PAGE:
Supreme Court delivers win for voting rights advocates in Louisiana congressional maps case
Washington DC - The US Supreme Court on Monday cleared the way for Louisiana's congressional maps to be redrawn to add another majority-Black district.
The justices reversed course on plans to hear the case themselves and lifted a hold on a lower-court challenge to the state's current congressional maps, drawn in the 2020 redistricting cycle.
The NAACP Louisiana State Conference and other challengers sued state officials because the maps made only one of Louisiana's six districts majority Black, although the Census shows the state's population to be 33% Black.
Democratic Governor John Bel Edwards vetoed the maps when they reached his desk, but the Republican-majority state legislature voted to override him.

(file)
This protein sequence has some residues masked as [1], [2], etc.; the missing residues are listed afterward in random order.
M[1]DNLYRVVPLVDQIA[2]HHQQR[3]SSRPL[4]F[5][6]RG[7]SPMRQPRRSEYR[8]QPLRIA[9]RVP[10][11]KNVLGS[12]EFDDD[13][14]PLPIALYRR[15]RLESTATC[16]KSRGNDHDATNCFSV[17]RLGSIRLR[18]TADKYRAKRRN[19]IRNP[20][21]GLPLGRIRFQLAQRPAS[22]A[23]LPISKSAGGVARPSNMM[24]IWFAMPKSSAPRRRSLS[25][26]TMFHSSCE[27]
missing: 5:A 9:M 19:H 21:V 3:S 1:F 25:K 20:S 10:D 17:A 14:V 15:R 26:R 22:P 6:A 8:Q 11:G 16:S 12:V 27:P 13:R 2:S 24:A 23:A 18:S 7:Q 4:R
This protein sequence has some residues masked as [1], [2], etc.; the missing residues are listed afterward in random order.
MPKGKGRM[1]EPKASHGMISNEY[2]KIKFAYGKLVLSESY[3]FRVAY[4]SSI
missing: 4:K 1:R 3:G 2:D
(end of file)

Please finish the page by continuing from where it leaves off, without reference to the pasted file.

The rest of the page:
The 5th US Circuit Court of Appeals was gearing up for an expedited review of a judge’s ruling that the maps likely violated the 1965 Voting Rights Act, but last June, the Supreme Court issued its hold.
Supreme Court decision on Louisiana follows Alabama ruling
Now, the justices' decision "will allow the matter to proceed before the Court of Appeals for the Fifth Circuit for review in the ordinary course and in advance of the 2024 congressional elections in Louisiana," they wrote.
"This crucial step forward fights racial discrimination and ensures fair representation," Black Voters Matter tweeted on Monday.
The move comes just weeks after the Supreme Court ruled that Alabama also has to redraw its maps to include another majority-minority district.
The contested congressional maps in Louisiana and Alabama were used during the 2022 midterms.
Cover photo: ALEX WONG / GETTY IMAGES NORTH AMERICA / GETTY IMAGES VIA AFP